All organisms face tradeoffs in they way they allocate resources. Trees, for example, can allocate resources in ways that promote rapid growth (e.g., more leaves with higher nitrogen content) or in ways that protect them from herbivores (e.g., thorns, defensive chemicals). This project addresses those tradeoffs and asks if they contribute to specialization of tree species on different soil types in an extremely diverse Bornean rain forest. Environmental gradients in the availability of resources may contribute disproportionately to tree diversity because tree species often specialize on particular habitats. A reciprocal transplant experiment, combined with a defoliation treatment and observations of resource allocation in the field, will be used to test for differences in allocation to growth, storage, and defense among trees on different soil types. Plant available mineral nutrients and water will be quantified to document the variation in belowground resources. In addition to advancing knowledge of the determinants of fundamental life history trade-offs, this research will improve understanding of tree species' responses to belowground resources and of mechanisms whereby soil-specific tree species distributions arise in forests. This project is an international collaboration with several worthy broader impacts. Several local Malaysians and Iban (an indigenous people) will be trained in data collection and management. This research will provide valuable information on forest regeneration and the environmental requirements of tree species, which can be applied directly in forest conservation and reforestation efforts in Borneo. Public lectures and development of secondary school education materials will communicate the broader implications of this work and emphasizing the vital functions of tropical forests and the ecological services they provide to human society.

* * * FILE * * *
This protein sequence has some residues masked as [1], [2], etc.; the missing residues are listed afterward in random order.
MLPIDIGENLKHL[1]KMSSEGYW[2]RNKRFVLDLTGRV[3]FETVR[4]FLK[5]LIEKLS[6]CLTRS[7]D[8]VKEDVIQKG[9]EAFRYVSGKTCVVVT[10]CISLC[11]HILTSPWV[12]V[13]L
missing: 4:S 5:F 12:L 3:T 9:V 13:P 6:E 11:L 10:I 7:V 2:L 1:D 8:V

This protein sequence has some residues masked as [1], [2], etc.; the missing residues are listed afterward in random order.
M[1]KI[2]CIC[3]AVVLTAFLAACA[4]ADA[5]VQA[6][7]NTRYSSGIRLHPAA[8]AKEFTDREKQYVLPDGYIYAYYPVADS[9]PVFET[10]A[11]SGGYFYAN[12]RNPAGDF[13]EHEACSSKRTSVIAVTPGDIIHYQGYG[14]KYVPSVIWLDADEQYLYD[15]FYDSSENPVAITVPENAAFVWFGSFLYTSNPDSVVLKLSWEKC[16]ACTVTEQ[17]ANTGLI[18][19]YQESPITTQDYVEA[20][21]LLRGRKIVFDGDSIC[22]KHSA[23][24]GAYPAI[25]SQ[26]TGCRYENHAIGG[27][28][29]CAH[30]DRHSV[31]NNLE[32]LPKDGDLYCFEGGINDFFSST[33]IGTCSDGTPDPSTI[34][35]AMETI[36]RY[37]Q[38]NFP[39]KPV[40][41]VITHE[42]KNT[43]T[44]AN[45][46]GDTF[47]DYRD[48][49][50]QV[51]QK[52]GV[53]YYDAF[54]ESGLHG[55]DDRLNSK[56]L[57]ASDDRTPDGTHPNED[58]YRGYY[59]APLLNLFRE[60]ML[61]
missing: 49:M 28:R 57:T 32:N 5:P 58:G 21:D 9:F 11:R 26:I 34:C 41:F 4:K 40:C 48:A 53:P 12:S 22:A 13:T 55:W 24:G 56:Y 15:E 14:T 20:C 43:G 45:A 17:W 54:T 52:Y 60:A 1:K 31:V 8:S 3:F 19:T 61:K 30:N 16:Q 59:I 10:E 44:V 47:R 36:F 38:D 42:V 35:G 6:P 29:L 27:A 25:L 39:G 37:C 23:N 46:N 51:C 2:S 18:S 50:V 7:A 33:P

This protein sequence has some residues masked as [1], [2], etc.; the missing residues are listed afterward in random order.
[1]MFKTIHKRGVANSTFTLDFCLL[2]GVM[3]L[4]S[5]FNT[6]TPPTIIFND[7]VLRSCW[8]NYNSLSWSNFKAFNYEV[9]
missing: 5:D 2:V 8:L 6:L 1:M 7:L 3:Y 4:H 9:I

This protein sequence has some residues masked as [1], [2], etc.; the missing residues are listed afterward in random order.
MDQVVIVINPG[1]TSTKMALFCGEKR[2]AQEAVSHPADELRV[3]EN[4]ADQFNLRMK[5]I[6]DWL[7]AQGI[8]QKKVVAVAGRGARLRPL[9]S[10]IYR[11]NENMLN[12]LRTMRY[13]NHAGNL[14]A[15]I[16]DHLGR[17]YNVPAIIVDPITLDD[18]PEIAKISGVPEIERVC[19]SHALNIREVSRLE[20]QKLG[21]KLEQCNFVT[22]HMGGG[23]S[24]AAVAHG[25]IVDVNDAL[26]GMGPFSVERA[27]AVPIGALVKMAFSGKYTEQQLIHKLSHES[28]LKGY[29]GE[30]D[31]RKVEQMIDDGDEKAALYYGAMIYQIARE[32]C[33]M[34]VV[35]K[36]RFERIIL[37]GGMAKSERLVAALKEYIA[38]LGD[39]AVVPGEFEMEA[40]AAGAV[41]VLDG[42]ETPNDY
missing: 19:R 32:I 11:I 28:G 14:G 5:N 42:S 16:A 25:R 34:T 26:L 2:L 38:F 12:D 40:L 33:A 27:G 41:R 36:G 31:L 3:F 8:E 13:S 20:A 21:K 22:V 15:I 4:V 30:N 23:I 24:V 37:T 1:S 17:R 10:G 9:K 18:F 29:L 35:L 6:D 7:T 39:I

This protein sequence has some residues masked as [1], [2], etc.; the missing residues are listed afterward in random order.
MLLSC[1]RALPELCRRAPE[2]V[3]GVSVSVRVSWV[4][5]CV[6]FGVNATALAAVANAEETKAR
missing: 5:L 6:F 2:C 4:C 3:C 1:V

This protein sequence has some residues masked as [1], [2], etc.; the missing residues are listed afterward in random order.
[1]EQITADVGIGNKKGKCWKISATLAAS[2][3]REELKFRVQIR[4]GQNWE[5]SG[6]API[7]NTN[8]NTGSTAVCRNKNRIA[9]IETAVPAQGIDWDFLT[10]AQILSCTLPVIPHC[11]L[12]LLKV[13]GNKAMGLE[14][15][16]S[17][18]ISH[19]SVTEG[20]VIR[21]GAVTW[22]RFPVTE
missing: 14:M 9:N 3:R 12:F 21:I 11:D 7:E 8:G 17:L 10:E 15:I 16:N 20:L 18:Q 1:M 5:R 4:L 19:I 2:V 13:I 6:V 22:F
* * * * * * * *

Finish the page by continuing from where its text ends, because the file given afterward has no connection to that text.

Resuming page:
Project Report